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Royal Air Force

Victory in Europe Day, or VE Day, on 8th May 1945 marks the official day the fighting in Europe came to an end following Germany’s unconditional surrender of its Armed Forces. After nearly 6 years, the long-awaited announcement that WWII was finally over prompted widespread celebrations not just across the UK, but all over the world. In 2020 we celebrate seventy-five years since this momentous day. To coincide with this historic landmark, the Early May Bank Holiday has officially moved for only the second time ever, from Monday 4th to Friday 8th May.
2020 marks the 80th anniversaries of some of the biggest battles that took place during World War II. The Battle of Britain, one of the deadliest conflicts, inevitably began on the 10th July 1940 following the German Luftwaffe making their first bomber attack on British ships in the English Channel. Airfields and harbours across the United Kingdom were bombed up until October of the same year, resulting in the loss of approximately 500 pilots. However, despite heavy losses, the battle is regarded as one of the most important Allied successes of the War. The legendary Spitfire and Hurricane aircraft have also become iconic symbols of victory for their role in preventing a full-scale German invasion.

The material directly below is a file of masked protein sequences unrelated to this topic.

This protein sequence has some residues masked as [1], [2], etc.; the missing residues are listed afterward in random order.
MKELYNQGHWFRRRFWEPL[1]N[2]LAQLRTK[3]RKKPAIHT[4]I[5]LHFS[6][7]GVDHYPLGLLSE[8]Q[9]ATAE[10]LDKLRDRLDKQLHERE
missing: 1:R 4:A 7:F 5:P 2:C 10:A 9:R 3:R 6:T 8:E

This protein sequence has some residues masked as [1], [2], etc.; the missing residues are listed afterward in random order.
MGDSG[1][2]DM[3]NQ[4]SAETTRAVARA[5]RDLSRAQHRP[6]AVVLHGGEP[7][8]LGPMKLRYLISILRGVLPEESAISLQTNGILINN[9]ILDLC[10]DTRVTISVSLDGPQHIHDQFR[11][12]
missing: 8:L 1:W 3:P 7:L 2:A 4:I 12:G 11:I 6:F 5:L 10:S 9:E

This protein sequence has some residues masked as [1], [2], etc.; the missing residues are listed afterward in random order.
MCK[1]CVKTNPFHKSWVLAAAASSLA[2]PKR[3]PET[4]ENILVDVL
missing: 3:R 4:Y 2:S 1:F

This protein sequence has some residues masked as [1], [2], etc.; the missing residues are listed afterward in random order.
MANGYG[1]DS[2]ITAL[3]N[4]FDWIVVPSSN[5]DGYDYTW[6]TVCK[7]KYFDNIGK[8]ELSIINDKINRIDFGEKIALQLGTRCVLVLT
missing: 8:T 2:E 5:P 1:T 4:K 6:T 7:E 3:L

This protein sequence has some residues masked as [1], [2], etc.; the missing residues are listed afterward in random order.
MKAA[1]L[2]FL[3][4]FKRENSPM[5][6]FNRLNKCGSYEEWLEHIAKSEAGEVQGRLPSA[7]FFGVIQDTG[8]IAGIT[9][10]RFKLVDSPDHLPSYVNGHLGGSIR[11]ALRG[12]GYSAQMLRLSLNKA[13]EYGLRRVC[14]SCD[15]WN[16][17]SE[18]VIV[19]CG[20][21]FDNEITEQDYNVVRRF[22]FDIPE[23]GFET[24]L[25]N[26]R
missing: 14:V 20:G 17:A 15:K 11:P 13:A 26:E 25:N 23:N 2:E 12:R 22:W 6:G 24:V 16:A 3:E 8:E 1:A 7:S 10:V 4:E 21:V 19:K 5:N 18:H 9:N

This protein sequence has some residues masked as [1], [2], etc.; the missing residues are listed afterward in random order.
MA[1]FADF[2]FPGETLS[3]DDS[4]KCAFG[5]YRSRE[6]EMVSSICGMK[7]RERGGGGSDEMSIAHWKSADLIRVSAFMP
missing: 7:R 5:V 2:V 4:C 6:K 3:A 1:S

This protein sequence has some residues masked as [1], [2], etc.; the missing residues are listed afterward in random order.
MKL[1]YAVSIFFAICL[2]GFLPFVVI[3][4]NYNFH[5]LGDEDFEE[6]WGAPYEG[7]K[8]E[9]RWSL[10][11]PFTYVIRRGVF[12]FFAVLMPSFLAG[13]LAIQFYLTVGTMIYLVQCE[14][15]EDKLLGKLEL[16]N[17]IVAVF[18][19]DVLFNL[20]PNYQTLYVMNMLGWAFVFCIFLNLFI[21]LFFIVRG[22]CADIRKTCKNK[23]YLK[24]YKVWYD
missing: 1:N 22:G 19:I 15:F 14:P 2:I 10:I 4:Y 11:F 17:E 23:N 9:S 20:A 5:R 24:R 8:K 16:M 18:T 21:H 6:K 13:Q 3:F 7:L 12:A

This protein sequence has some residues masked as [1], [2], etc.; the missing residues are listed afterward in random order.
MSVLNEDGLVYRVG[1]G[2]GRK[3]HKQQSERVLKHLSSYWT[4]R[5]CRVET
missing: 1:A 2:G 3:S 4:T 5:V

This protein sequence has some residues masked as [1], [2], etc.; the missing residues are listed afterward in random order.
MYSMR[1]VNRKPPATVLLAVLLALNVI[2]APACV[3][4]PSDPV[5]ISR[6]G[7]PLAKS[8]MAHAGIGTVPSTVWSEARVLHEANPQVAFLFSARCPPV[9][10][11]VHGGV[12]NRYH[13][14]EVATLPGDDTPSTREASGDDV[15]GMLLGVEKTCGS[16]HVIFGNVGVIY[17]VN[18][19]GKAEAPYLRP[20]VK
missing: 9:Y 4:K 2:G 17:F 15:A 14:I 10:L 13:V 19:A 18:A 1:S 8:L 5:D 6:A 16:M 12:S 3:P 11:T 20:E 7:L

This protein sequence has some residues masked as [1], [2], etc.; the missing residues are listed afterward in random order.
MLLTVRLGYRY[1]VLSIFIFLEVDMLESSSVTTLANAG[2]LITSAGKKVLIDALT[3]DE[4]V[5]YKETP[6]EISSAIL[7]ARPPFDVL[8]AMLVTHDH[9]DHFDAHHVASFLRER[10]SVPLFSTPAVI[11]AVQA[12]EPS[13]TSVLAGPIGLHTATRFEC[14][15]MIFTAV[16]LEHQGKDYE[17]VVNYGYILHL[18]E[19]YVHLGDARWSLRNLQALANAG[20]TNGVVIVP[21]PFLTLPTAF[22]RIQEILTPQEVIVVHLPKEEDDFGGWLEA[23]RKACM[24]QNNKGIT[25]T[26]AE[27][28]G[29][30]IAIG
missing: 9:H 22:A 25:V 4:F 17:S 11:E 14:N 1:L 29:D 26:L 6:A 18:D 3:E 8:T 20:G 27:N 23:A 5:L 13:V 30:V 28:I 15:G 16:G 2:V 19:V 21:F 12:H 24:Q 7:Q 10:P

This year we commemorate 80 years since the Battle of Dunkirk, history’s most ambitious wartime evacuation. Lasting between the 26th of May and 4th June 1940, the ‘Miracle of Dunkirk’ became a defining moment of World War Two. Widely regarded as the Allies’ most celebrated and biggest victories during the war, Sir Winston Churchill has been commended for his role in ‘Operation Dynamo’. The wartime Prime Minister initiated the rescue mission, which saw the successful evacuation of approximately 330,000 Allied troops, trapped and blocked by German forces on the beaches of Northern France.